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Last week, the House Ways and Means committee came to an agreement for key legislation to renew the so-called “Tax Extenders,” a series of tax provisions that have lapsed and been reinstated (i.e., “extended”) repeatedly over the past decade. The new legislation, entitled the Protecting Americans from Tax Hikes Act of 2015 (PATH), will once again retroactively reinstate for 2015 the tax extenders that were renewed for and then expired at the end of 2014.

Unlike past tax extenders legislation, though, this time many of the provisions are permanently renewed. From the popular qualified charitable distribution rules (QCD) for making charitable contributions from an IRA for those over age 70½, to the American Opportunity Tax Credit for college, and the deduction for state and local sales taxes, this will be the last time that these key tax planning provisions remain in an end-of-year limbo.

However, not all tax extenders provisions were made permanent; a few, such as the 50% bonus depreciation for businesses and the work opportunity tax credit, are only extended a few years. The legislation also includes a few new tweaks, from a slight expansion of how qualified distributions from section 529 plans can be used, to the elimination of the in-state-plan requirement for the coming new 529-ABLE plans for disabled beneficiaries.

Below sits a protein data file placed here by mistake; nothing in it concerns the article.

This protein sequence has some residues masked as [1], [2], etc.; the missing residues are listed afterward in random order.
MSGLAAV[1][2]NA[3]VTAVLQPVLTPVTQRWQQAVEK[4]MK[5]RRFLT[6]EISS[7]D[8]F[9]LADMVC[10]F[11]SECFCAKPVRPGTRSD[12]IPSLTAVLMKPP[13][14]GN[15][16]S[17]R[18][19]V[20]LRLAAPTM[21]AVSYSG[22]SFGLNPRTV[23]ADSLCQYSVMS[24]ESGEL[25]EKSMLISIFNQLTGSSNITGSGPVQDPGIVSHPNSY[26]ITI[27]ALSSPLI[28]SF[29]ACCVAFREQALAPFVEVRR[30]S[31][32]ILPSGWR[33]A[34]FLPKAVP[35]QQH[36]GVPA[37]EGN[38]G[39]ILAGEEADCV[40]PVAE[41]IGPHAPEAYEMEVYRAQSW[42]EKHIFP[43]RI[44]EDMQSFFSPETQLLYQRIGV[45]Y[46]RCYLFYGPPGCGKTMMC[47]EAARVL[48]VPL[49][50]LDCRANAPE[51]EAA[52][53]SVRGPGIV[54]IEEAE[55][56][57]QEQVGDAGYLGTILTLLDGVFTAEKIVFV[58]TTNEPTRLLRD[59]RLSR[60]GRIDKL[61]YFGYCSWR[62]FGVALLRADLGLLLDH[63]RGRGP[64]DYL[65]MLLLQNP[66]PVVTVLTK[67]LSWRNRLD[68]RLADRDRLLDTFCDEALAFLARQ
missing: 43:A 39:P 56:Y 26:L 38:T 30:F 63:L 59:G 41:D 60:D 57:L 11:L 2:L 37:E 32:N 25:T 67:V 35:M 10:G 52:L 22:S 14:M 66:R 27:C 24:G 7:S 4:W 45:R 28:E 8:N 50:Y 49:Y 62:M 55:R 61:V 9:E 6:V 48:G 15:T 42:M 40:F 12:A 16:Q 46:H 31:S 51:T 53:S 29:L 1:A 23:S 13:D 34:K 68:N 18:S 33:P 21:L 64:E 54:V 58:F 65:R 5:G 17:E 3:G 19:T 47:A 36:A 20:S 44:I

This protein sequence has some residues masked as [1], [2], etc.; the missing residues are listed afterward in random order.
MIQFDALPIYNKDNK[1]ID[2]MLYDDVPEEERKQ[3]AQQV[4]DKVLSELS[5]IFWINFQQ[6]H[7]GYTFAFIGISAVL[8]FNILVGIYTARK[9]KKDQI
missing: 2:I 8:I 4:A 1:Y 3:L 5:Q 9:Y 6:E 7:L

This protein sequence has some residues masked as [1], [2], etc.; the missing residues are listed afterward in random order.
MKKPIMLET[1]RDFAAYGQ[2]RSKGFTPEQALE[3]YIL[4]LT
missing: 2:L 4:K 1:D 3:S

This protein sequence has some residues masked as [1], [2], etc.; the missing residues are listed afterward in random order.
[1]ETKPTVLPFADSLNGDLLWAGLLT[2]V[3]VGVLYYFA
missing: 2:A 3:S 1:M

Although the PATH legislation has not quite passed yet—it still needs to be added to the Omnibus Appropriations legislation that sets the government’s budget through September 30 of 2016—the tax extenders are expected to pass in their agreed-upon form in a matter of days, once the remainder of the rulemaking process is completed.

And notably, the final version of the Omnibus legislation will not include any changes to the Department of Labor’s fiduciary proposal, which remains intact and on track for the department to issue its final year in the coming months.


Key Tax Extenders Under H.R. 2029

In its final form, H.R. 2029—also known as the Protecting Americans from Tax Hikes (PATH) Act of 2015—retroactively reinstates and extends a wide range of individual and small business tax planning provisions that had previously expired at the end of 2014. An early projection from the Committee for a Responsible Federal Budget, based on prior scoring from the Joint Committee on Taxation, estimates the financial impact of the legislation at approximately $650B over the next 10 years (plus another $130B of interest on that debt).

Notably, unlike prior versions of the Tax Extenders legislation, the PATH Act will temporarily reinstate some provisions but permanently extend others. A list of the key provisions and changes is noted below.

Qualified Charitable Distributions (QCD) directly from IRAs to charities made permanent

Since 2006, taxpayers who are over age 70 ½ have been permitted to make a “Qualified Charitable Distribution” of up to $100,000 directly from an IRA to a charity. The contribution to the charity is not claimed as a tax deduction, but the distribution from the IRA is not taxed in income in the first place either, making it a perfect pre-tax charitable contribution. And the QCD counts towards the taxpayer’s Required Minimum Distribution (RMD) obligations, which would apply given that he/she must already be over the age of 70 ½. The QCD rules had lapsed at the end of 2014.